When Jesus walked this earth, he spent a seemingly inordinate amount of time in verbal combat with the various religious leaders of the Jewish faith, the Scribes, Pharisees, and the Sadducees. Most often, though, we see Jesus rebuking the Pharisees for what seems to be their strict interpretation and detailed adherence to the law of Moses.
But was that really the case?
In the modern Evangelical Church, we constantly hear from church leaders and pastors that there are certain “pharisaical” groups in the Church who are obsessed with doctrinal integrity and biblical soundness. Those people, they say, are divisive and are far more concerned with strict adherence to Scripture than they are with unity of the body or loving people. They are the modern-day “legalists.”
It’s church leaders like Tim Keller who often make these subtle comparisons of these people to the Pharisees that Christ often rebuked:
It’s easy to get carried away in the rhetoric of people like Keller, thinking that strict adherence to the Scripture is “legalistic” or like the Pharisees. But we need to understand that Jesus never actually rebuked the Pharisees for actually following the law, he rebuked them for being false teachers who did not properly understand the law or its purpose. He rebuked them for honoring them with their lips but not their hearts, and for creating and following the commandments of men rather than God. (Matthew 16:11–12; 15:1–9; Mark 7:6–13, etc.)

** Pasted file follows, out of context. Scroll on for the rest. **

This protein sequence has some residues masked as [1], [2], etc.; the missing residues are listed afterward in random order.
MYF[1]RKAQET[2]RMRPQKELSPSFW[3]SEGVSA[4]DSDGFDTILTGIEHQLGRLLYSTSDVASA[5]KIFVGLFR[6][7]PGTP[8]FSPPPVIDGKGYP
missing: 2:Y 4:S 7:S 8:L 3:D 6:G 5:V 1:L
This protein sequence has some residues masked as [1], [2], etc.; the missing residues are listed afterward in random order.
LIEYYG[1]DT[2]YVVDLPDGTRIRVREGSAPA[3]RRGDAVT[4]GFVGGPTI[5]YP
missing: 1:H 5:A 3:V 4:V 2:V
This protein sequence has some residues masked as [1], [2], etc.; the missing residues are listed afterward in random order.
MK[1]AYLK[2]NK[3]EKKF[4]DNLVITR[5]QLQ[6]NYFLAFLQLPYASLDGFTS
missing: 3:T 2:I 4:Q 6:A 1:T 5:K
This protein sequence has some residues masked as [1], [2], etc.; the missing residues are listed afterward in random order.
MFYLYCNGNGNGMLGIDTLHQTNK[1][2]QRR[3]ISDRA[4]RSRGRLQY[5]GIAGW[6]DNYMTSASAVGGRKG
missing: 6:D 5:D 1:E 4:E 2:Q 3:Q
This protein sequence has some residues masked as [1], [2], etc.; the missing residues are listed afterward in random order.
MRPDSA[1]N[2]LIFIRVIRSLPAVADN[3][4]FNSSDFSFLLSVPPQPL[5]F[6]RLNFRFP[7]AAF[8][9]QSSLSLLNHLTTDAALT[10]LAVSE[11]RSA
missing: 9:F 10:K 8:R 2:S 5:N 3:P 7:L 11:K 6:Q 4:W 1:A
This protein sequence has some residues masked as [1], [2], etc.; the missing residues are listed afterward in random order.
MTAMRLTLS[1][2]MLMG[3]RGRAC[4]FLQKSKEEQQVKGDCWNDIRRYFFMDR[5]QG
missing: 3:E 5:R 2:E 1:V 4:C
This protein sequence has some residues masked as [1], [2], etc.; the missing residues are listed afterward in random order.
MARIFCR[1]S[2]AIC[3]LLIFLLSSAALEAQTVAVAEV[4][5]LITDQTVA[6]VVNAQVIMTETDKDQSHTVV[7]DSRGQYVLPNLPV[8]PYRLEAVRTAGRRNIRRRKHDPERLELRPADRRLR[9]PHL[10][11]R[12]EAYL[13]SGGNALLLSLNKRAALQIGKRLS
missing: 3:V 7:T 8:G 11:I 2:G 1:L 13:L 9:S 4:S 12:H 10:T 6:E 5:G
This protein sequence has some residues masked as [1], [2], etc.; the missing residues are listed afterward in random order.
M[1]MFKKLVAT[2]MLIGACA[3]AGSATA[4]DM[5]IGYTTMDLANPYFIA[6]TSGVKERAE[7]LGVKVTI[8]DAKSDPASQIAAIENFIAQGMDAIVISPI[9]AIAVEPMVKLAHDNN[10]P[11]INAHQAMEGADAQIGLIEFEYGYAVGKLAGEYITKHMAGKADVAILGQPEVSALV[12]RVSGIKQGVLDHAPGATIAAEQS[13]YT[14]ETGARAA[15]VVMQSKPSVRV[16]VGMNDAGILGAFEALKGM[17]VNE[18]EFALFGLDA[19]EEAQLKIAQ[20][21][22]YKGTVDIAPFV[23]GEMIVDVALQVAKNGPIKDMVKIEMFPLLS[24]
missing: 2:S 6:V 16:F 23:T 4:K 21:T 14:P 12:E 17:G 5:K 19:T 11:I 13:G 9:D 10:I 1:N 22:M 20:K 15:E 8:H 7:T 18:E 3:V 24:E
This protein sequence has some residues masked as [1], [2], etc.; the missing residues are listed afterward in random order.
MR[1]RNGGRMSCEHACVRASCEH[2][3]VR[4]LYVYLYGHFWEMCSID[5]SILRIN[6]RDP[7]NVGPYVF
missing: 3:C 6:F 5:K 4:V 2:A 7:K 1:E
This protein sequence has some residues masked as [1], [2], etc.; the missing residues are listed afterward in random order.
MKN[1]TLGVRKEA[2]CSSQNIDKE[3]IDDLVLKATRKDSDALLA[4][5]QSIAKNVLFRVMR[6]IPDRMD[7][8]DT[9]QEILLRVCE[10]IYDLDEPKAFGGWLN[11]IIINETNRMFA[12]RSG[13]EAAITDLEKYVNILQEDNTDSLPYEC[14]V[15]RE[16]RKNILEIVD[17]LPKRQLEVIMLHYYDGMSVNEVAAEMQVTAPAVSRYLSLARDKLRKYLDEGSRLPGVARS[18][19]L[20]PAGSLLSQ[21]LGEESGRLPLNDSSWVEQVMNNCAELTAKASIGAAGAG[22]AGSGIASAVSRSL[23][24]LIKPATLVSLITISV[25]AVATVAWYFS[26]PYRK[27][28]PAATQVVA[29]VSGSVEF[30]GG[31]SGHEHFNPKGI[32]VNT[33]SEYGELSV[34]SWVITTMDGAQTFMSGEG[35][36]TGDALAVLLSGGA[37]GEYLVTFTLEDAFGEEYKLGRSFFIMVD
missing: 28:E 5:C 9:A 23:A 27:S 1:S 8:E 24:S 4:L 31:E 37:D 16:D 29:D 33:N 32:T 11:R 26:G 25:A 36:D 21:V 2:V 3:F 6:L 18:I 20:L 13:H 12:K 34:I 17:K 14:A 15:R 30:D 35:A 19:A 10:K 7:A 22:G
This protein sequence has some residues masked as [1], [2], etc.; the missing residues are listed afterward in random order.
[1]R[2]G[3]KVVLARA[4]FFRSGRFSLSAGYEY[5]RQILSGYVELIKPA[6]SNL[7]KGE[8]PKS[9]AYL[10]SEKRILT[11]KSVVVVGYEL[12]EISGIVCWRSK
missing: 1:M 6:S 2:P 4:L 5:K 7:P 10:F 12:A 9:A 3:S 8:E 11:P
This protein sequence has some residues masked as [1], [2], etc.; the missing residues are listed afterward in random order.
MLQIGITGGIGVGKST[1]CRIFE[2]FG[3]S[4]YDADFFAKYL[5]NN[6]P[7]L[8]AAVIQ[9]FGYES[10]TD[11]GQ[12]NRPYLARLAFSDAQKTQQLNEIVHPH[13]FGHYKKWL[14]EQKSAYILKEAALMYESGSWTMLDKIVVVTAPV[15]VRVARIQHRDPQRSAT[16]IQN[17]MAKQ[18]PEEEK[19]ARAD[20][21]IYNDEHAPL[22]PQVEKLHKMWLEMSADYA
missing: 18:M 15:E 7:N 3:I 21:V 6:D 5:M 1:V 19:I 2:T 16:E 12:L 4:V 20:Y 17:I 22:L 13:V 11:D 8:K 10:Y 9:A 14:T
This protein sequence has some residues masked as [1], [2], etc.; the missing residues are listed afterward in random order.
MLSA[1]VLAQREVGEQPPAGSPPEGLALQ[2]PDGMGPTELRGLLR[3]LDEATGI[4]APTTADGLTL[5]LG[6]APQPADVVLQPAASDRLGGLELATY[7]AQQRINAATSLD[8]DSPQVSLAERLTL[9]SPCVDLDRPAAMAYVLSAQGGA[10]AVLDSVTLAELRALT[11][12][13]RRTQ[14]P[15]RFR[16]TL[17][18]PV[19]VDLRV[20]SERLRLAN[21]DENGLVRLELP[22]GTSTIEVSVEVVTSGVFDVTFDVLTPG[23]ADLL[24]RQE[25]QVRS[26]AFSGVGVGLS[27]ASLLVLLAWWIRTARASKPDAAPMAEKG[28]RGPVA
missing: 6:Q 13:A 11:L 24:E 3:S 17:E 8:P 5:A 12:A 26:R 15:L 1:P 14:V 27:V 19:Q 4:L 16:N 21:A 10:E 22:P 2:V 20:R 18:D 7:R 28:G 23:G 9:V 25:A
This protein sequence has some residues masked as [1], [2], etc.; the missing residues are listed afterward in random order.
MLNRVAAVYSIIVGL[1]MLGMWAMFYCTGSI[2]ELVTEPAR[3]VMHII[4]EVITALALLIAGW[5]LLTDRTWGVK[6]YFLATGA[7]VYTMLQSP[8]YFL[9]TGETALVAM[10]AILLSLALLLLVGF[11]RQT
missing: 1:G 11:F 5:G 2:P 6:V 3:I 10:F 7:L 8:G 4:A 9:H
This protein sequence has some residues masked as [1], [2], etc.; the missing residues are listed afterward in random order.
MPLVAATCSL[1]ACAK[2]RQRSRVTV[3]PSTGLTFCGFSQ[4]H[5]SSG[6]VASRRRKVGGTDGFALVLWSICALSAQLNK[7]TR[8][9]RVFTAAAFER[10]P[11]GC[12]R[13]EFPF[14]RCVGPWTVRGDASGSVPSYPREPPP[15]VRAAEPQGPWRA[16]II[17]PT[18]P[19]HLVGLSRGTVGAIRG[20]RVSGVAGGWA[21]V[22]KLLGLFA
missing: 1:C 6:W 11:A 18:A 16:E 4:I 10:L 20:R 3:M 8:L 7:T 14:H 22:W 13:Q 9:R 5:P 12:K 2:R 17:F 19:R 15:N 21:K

The “religious people of His day” that Keller refers to here were not Bible-believers—they were Bible-twisters. Jesus himself never referred to those who obeyed His commandments as Pharisees the way the religious leaders of today, like Tim Keller, do. In fact, he called these people his “disciples.”
So Jesus said to the Jews who had believed him, “If you abide in my word, you are truly my disciples… —John 8:31
And the Scriptures tell us in 1 John 5:3 that keeping God’s commandments is the love of God:
For this is the love of God, that we keep his commandments. And his commandments are not burdensome.
And that keeping Jesus’ commandments is evidence that we love Him.
“If you love me, you will keep my commandments. —John 14:15
The Apostle Paul clearly warns us in Colossians 2:8 to be on guard against those who reject doctrinal purity and instead attempt to infect our hearts and minds with things that are not true:
See to it that no one takes you captive by philosophy and empty deceit, according to human tradition, according to the elemental spirits of the world, and not according to Christ.
So it’s clear that Jesus definitely did not take issue with the Pharisees because they were trying to be doctrinally pure or true to the Bible—these were false teachers who had a false way of salvation. The Pharisees taught a form of godliness but it lacked the power to save. Their gospel was a gospel of works that did not include grace. In fact, their gospel wholeheartedly rejected the grace of God found in Christ alone. This is why Jesus rebuked the Pharisees.
To suggest that the Pharisees were “Bible-believing religious people” is, in and of itself, false teaching, which makes men who propagate that lie false teachers. It makes Tim Keller more like the Pharisees than those he is trying to paint as Pharisees. By this definition, these people would call Jesus Himself a Pharisee.
If you don’t care about right doctrine or correcting false doctrine, that makes you the Pharisee.